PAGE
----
Monday, January 20, 2014

Maldives Tax system review: What is the optimal tax rate on tourism?

We have been taught in school that the objectives of a tax are to raise government revenue, discourage the consumption of certain types of goods, and most of all to redistribute income and wealth. Government needs to raise revenue so that it can achieve its development objectives, and finance the services to be provided to the public and in the form of public goods, like roads, bridges, airports and ports. Some types of goods like alcohol, cigarettes, and environmentally harmful products are taxed heavily in order to discourage people from using or consuming such goods. Redistribution of income and wealth among the population is an important objective of taxation, as the government collects a higher percentage or a higher amount of money from the rich, and provides social-security benefits or subsidies to the poor, so that the income gap between the rich and the poor can be narrowed.

An efficient and effective tax system in trying to achieve those objectives mentioned above, also should be targeting to maximize social welfare by having the optimal tax structure. If the government’s fiscal policy ignores the concept of ‘optimal tax’, it can actually harm the aggregate production efficiency of the economy. In other words, if the government is careless and over-burdens the businesses by ‘over-taxing’, it can actually decrease the economic activities or production, leading to lower tax revenue over the medium to longer term. Hence, in order to increase the government revenue in the shorter-term we should not be recklessly increasing the tax rates or playing with the tax system.

Prior to the introduction of GST on general goods and services, we had the import tax or the import duties, which required the importer to pay a certain percentage of the value of the goods to Customs as duty, before even the goods are being cleared or sold to the customers. We replaced the import duties with GST, so that importer will not be paying any tax to the government before selling a product. When the customer buys the product, tax is paid and the seller collects it, pays it to the government. We have seen that total government tax revenue has actually increased, and increased significantly since the tax reforms brought in 2011. Has it hurt the aggregate production efficiency? In some areas yes. And with the proposed new changes to the tax rates, it may hurt even more. In the short term it can increase the government revenue, however, in the longer term it can do more harm, as total production may fall, and so can the total tax revenue in the medium term.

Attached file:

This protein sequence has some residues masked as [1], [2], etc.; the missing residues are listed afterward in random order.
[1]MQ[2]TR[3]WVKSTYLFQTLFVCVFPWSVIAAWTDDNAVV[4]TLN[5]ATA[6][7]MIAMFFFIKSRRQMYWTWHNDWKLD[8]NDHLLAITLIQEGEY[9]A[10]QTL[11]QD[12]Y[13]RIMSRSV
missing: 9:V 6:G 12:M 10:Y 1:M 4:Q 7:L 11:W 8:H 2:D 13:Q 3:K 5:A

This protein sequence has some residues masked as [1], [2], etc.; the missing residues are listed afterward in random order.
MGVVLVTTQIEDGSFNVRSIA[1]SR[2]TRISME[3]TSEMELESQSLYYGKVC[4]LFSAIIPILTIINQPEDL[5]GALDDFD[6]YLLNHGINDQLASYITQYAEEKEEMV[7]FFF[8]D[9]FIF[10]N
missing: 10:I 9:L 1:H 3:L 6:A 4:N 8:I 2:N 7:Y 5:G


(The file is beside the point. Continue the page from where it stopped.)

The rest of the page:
The issue of Withholding Tax (WHT) needs special mention, as I have been tackling this issue from the business side, both in my own business and also others whom I am advising. Under Section 6 and 7 of Business Profit Tax (BPT) Law, businesses are required to pay 10% of all the payments made to any foreign party for business services obtained.  The total amount of revenue raised through WHT comes to about 3% of total tax revenue of the State. It may be a huge burden for some individual companies to pay tax on the company’s expenditure paid to a foreign company, and at the same time pay tax on the net profit of the company. Most of the time, the foreign company will not allow to deduct the 10% tax from their payments. Hence, individual companies may face bankruptcy or incur a loss that threatens the continuity of the business. Had the government removed the WHT from the law and let go of the 3% revenue, many individual companies will benefit from it, and actually be paying more than 3% collectively as Business Profit Tax and GST.